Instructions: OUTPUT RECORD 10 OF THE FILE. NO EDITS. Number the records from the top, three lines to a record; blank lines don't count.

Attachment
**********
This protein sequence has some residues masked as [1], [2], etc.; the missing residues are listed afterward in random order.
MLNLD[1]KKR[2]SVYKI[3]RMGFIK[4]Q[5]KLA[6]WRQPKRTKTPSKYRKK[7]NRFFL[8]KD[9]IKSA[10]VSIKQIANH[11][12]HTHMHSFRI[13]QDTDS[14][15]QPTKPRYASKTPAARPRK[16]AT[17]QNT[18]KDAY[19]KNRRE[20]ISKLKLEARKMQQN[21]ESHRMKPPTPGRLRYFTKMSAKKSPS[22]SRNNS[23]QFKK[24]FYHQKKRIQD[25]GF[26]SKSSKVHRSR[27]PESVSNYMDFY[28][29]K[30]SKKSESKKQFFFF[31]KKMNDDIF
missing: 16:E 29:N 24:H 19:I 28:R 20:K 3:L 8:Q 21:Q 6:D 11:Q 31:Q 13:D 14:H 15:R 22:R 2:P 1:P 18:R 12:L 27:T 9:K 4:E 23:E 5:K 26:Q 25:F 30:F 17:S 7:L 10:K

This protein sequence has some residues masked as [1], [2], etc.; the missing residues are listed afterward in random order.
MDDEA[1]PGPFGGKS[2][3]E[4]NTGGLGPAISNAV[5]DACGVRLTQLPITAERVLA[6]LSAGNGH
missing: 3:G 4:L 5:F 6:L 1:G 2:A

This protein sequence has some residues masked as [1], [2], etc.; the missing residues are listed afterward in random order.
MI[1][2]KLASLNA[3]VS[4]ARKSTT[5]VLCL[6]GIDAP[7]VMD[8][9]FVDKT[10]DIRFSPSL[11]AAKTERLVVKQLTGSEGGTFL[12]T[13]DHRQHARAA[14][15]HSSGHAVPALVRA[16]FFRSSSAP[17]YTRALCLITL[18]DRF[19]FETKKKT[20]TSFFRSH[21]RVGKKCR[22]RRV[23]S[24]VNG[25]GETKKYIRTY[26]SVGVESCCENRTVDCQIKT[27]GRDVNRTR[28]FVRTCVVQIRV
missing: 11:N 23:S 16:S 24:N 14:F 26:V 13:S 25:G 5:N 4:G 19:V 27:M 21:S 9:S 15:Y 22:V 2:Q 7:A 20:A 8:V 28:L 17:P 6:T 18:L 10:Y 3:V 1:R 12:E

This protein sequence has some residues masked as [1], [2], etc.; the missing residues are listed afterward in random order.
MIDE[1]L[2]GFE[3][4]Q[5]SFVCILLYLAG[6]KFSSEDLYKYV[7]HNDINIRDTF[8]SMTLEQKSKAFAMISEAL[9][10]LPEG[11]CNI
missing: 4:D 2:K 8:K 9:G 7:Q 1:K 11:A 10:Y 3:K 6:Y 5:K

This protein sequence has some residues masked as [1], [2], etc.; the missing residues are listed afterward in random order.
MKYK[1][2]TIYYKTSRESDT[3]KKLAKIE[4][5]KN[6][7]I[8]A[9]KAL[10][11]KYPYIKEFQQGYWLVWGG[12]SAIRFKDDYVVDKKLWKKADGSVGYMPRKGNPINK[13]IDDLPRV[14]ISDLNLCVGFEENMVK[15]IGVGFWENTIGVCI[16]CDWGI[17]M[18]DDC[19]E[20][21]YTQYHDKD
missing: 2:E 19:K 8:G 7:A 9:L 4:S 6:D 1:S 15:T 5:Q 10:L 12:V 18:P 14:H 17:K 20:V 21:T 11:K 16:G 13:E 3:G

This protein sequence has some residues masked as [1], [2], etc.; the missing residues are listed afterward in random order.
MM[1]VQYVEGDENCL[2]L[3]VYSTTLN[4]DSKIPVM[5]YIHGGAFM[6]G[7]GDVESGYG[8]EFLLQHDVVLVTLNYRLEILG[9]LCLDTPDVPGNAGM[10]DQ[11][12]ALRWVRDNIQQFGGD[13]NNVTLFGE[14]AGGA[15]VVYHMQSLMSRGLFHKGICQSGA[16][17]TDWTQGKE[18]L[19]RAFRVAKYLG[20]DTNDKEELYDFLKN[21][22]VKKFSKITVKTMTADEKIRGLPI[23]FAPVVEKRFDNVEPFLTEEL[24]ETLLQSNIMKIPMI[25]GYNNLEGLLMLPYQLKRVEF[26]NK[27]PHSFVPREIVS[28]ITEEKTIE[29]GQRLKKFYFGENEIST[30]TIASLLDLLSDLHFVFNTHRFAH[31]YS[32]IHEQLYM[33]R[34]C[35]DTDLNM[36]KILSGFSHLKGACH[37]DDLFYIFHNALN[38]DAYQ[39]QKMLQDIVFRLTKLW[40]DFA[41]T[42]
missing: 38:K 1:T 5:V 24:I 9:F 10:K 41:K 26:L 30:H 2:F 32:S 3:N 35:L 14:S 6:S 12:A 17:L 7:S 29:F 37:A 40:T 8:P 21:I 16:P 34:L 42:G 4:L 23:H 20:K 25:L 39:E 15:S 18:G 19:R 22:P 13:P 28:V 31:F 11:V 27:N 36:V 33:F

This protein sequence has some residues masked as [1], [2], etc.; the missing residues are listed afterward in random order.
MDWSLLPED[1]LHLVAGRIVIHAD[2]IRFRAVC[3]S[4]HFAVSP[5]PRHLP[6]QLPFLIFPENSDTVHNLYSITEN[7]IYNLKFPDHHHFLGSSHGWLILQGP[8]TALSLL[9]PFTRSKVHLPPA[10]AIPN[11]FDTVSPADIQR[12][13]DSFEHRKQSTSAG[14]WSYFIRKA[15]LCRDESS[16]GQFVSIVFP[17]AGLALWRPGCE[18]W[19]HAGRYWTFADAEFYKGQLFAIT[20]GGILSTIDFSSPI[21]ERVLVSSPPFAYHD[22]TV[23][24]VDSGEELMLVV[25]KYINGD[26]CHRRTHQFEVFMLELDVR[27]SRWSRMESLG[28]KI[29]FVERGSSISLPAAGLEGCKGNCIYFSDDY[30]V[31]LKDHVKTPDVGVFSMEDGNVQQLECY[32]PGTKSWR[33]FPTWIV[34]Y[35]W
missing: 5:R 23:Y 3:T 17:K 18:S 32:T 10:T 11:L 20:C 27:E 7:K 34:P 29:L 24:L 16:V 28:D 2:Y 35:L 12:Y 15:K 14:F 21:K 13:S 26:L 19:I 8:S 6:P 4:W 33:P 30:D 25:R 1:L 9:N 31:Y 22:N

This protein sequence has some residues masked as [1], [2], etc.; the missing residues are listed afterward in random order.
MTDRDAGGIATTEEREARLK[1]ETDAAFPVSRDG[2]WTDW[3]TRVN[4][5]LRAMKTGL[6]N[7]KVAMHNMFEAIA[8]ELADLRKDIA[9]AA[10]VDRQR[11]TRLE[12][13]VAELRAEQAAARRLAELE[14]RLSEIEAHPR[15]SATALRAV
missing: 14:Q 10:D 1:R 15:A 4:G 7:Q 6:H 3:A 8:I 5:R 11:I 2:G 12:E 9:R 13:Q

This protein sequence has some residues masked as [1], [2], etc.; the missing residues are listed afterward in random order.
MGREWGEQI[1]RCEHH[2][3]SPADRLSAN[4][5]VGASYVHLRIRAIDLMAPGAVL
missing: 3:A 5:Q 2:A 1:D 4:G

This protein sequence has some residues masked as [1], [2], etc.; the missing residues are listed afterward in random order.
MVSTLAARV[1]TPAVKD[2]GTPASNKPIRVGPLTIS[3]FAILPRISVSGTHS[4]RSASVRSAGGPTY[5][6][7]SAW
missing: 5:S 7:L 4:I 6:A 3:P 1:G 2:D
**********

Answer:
This protein sequence has some residues masked as [1], [2], etc.; the missing residues are listed afterward in random order.
MVSTLAARV[1]TPAVKD[2]GTPASNKPIRVGPLTIS[3]FAILPRISVSGTHS[4]RSASVRSAGGPTY[5][6][7]SAW
missing: 5:S 7:L 4:I 6:A 3:P 1:G 2:D